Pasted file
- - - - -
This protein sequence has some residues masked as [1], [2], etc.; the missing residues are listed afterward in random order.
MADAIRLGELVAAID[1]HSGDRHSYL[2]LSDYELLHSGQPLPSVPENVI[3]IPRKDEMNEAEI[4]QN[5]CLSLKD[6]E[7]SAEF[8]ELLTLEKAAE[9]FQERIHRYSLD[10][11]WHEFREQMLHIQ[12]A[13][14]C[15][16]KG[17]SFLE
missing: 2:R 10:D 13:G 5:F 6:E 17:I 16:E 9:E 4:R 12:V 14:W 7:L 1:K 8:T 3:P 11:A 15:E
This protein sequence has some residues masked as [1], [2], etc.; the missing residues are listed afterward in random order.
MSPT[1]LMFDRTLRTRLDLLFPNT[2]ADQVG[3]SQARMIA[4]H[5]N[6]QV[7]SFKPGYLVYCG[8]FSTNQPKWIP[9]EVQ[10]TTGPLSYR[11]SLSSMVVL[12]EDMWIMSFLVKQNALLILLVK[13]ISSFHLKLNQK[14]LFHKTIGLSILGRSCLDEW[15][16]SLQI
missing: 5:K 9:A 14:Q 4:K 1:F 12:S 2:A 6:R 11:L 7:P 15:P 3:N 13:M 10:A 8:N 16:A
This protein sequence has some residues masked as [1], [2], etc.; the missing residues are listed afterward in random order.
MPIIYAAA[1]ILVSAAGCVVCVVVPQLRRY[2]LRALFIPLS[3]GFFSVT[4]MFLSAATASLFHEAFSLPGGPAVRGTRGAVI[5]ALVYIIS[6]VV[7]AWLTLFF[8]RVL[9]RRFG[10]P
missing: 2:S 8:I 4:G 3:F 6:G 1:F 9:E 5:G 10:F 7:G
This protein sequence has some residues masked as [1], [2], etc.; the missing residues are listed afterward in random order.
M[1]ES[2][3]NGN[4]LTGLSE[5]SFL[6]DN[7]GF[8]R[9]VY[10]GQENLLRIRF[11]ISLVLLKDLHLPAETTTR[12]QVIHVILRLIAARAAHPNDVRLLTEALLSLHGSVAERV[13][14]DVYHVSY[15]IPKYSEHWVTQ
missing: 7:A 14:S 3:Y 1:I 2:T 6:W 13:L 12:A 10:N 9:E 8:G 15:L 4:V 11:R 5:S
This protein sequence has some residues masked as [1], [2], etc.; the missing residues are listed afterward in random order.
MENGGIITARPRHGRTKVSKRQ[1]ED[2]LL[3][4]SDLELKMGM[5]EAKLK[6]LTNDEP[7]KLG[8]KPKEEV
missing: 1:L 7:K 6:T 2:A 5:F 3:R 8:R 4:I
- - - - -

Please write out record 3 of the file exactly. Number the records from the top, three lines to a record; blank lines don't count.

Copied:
This protein sequence has some residues masked as [1], [2], etc.; the missing residues are listed afterward in random order.
MPIIYAAA[1]ILVSAAGCVVCVVVPQLRRY[2]LRALFIPLS[3]GFFSVT[4]MFLSAATASLFHEAFSLPGGPAVRGTRGAVI[5]ALVYIIS[6]VV[7]AWLTLFF[8]RVL[9]RRFG[10]P
missing: 2:S 8:I 4:G 3:F 6:G 1:F 9:E 5:G 10:F 7:G